Wednesday, July 10, 2013

Assigned Summer Reading

We started summer vacation two weeks ago, and my kids have been constantly busy since then. One of the things they are busy with is summer homework. Some of this homework comes in the form of assigned reading.

They complain heartily about this summer homework, and quite frankly, I'm right there with them. (These are not assignments that can be done in a day and gotten out of the way, these will take the summer to complete.) All school year they have to read what other people are telling them to read. They'd rather read things of their own choosing, maybe discover something new. But now, even during the summer there is hardly time for that.

I understand the purpose behind summer reading assignments, I really do. But the more you make reading seem like work the more you make it something that reluctant readers are going to resist even more. Eager readers will read regardless if something is assigned or not, so I'm assuming that, in general, summer reading assignments are aimed at kids who might not read otherwise.

Can you imagine if there were regular summer "art" assignments? (And I'm not talking for a specialized art school). Parents having to ask their child: did you draw a picture today? Remember you have to draw two today to make up for not doing one yesterday.

That would suck all the joy out of drawing for a kid who likes to draw, and would be painful and annoying for a child who doesn't like to draw. You want the kid to draw, turn off the TV for awhile every day and put crayons and paper in their path. They will draw. The same is true of reading. Stop making it work. Let it be fun. Let kids read what entertains them: maybe it's a comic book or a record book, or the sports pages, or endless biographies. But don't make it a chore. No one likes doing chores.

In the meantime, in my house, my son is enjoying the first of his books. My daughter however, while plodding through the first book, doesn't care for it. She rebels by reading Hemingway instead of her AP assignment. She tells me she loves FAREWELL TO ARMS, and can totally see how Hemingway ushered in a new style of writing, even though, it is still in the rough stages in his books.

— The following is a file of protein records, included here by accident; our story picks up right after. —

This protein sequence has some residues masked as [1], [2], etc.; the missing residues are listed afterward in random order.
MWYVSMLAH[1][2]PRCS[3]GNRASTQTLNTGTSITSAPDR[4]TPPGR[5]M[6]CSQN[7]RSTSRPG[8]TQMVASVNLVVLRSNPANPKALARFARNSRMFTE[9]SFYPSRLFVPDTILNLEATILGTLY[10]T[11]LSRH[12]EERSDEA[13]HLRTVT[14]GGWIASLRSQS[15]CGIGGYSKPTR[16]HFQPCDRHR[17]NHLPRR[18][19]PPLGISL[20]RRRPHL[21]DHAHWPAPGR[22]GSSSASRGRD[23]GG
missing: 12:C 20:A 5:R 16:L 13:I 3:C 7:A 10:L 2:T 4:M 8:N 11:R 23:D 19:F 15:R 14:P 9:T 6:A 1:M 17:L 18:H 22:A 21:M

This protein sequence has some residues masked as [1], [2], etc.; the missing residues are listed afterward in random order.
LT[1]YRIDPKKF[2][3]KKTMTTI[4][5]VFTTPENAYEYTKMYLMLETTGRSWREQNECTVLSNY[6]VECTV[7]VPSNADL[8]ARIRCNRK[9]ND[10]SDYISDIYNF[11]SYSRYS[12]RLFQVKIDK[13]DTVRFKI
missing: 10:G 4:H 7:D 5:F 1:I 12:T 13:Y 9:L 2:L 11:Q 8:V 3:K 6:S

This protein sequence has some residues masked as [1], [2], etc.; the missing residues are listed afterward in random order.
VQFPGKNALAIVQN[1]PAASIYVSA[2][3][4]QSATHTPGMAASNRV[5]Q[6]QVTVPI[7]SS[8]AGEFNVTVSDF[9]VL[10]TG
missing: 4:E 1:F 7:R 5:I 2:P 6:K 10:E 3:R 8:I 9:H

See, it doesn't have to be an assignment for them to learn something.


  1. Our kids have to do two book reports. One has to be one of the books the school chooses-- and only one of the books is any good (The Cricket in Times Square?? REALLY??? He chose The Chocolate Touch instead), and the other is his own choice. Thank goodness he's nearly done.

  2. Our ES wanted me to continue doing math,reading, and writing this summer. Me? I'm burned out from this last year of homeschooling. Son's like, "I don't get why you're burned out." Uh, hello, all the required tests, math, reading we had to do to help get our STAR scores up. This summer I said bag it and ended up having son 'chose' which camps he wanted to go to. He also signed up for art classes. Both of us need that break. The educator in me knows that it's 'ok' to let kids take a break. Shoving AR and other academics down their throats doesn't help. I remember my master teacher telling us that those who over schedule academics year round on children end up with burnt out kiddos by middle school. I taught in a year round school for 5 years and yes we saw some gains but not huge ones. Plus, the teachers were burned out.